As a society, we’ve come a long way in regards to representations; people have learned to become more inclusive. That being said, there is still much work to be done and that starts in the classrooms of the children. As Stack and Kelly mention in their journal: children are inundated by the media with all kinds of advertisements - good and bad. Media influences their ideas. Therefore, it is important that schools become the hub for informed representations that are unbiased.
“If we set as one of our goals the ability of our students to read the world in multiple ways – to see things through a variety of lenses – we need to acquaint them with the lenses of colonialism and postcolonialism.” (p.87, Columbus did What?)
As a student, I was not misrepresented. However, I do recall some of my classmates experiencing ‘different treatment’ due to their race and gender. “Girls have the tendency to be better in art, whereas the boys are better with math. White kids are the best students and the best at sports, anyone else, especially the black kids don’t compare. Black kids are the trouble makers.” (Excuse the language, but that’s what was heard)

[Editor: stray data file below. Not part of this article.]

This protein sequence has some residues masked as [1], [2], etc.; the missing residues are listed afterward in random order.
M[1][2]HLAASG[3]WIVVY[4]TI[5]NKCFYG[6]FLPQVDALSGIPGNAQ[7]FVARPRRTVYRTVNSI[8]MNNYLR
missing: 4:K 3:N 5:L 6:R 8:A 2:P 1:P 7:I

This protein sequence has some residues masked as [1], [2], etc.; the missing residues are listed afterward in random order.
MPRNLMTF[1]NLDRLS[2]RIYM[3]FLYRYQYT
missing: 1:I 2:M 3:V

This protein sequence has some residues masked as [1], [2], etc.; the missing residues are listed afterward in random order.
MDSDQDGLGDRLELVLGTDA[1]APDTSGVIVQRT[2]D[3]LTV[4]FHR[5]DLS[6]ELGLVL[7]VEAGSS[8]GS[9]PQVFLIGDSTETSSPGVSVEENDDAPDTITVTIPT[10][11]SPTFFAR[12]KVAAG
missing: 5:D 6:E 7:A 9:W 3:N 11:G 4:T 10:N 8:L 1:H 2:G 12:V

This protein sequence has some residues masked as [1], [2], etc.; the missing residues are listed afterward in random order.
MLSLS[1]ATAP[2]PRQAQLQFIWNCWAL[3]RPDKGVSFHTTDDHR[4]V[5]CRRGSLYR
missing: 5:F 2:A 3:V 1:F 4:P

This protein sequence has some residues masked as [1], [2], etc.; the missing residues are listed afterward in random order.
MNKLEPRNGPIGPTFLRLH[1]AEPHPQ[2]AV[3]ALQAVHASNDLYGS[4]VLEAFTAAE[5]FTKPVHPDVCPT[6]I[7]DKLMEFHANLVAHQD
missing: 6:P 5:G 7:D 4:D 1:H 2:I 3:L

“Although we are far from living in a truly participatory democracy, many everyday acts of resistance go unnoticed and unreported by mainstream media.” (p.11, Stack & Kelly)
Based off that quote, there could have been some students who tried to resist these misrepresentations in my school, but were censored.
Ironically, it is also through the media that we can learn the different lenses to view the world with. For instance, there’s a video on YouTube from a Ted Talk (a nonpartisan non-profit devoted to spreading ideas) called “The danger of a single story” (link below) which demonstrates the consequences of always promoting the same lens. Chimamanda Ngozi Adichie is a Nigerian immigrant who was frustrated from seeing all the literature showcasing the picture perfect Caucasian girl who was good at everything. She wondered about the African-American girl who was just as talented. This literature is so prevalent, that her university roommate was so concerned about Chimamanda being uneducated and always listening to tribal music. When really, she was educated at the top schools and shared the same taste in music.
To sum up, media may provide misrepresentations, but it’s important to constantly search for the right ones. We must put out critical lenses to view the world.